The Russian Foreign Minister, Andrei Kozyrev, yesterday strongly criticised the Nato air campaign in Bosnia but promised, none the less, to support the American-led diplomatic initiative to end the conflict.
Mr Kozyrev voiced sharp disagreement with the visiting Foreign Secretary, Malcolm Rifkind, over Western strategy in Bosnia, and the atmosphere was not helped when Mr Rifkind conveyed to the Russians overnight intelligence reports indicating that Bosnian Serb forces had made little progress towards fulfilling Nato's conditions.
"We see no logic, except a logic of repression, behind Nato's actions," the Foreign Ministry said in a statement later. It accused the alliance of "getting involved in the conflict on the side of one of the parties to lead to the defeat of the Bosnian Serbs".
The statement called for "a logic of force" to be replaced by "an intensification of the political process with the combination of the efforts of all states concerned".
It claimed Nato had resumed air strikes "under the formal pretext of the non-respect of the conditions of the ultimatum" by the Bosnian Serbs, but asserted that "this reason has no real basis".
Possible Russian displeasure was also suggested when the Russian Prime Minister, Viktor Chernomyrdin, cancelled a planned meeting with Mr Rifkind on the grounds that electoral campaigning for Russia's next polls would require him to be in the city of Kursk, some 500km from Moscow.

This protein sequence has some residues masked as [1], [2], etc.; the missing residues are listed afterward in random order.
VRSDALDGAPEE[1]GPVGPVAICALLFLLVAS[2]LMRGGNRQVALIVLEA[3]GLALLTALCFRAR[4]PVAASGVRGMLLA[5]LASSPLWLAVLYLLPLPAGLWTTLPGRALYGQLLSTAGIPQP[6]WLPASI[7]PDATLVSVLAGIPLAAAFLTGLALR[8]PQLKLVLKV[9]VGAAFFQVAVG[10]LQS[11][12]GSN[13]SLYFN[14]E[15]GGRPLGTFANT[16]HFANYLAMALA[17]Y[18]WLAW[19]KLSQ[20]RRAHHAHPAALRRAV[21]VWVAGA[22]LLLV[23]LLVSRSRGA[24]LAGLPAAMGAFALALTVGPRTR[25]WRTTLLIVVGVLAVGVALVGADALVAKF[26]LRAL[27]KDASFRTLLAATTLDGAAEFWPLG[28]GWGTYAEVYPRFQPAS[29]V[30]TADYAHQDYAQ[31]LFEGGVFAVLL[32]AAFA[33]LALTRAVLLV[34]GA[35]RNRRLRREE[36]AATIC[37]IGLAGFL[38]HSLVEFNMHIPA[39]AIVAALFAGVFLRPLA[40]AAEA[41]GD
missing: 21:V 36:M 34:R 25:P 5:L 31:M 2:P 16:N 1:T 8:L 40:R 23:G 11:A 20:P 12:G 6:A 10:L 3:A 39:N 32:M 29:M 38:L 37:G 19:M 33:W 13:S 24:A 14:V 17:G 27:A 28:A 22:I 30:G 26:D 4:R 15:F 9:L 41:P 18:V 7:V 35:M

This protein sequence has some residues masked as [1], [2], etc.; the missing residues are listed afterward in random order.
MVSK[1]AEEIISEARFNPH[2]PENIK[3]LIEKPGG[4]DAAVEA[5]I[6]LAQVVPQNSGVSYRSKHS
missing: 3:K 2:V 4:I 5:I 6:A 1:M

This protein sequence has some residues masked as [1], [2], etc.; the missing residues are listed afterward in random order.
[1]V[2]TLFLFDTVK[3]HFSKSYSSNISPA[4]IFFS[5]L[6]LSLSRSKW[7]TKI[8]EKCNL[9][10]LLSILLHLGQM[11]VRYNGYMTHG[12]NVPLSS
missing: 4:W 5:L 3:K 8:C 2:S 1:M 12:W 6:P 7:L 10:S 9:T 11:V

Mr Rifkind glossed over the apparent snub, saying he understood the pressures of electoral campaigns. As reports of Nato air strikes reached Moscow, Mr Rifkind said he had warned the Russian Foreign Minister that action was imminent after overnight intelligence showed that the Bosnian Serbs had failed to meet Nato demands.
"The Russian reaction was really more in sorrow than in anger," Mr Rifkind told reporters.
"The background to this is that last night the alliance received a letter from the Bosnian Serbs promising compliance," he said. "But during the course of this morning there has been insufficient, indeed no evidence that the withdrawal of heavy weapons has been complied with."
The Foreign Secretary said he believed that, despite the latest Nato action, the Russians would remain committed to the present US-led diplomatic initiative.
Mr Kozyrev told the Foreign Secretary Russia could not support Nato's air attacks on the Bosnian Serbs. "As President Yeltsin clearly stated, we are clearly against the Nato air campaign, which exceeds to our minds the United Nations' mandate. We can only hope - and we require - that the campaign should cease."
Mr Kozyrev said Russia believed only a diplomatic settlement could achieve peace in Bosnia and he pointed out that the Nato air bombardment had started just after "a considerable achievement", which was the unifying of the Serb negotiating team under President Milosevic of Serbia. "What's important to us is that there is no military solution inside or outside Bosnia," said Mr Kozyrev.
Mr Rifkind emphasised that Britain did not want to continue air action but could be forced to. "The purpose of the use of air power is to ensure an end to the suffering of Sarajevo," Mr Rifkind said.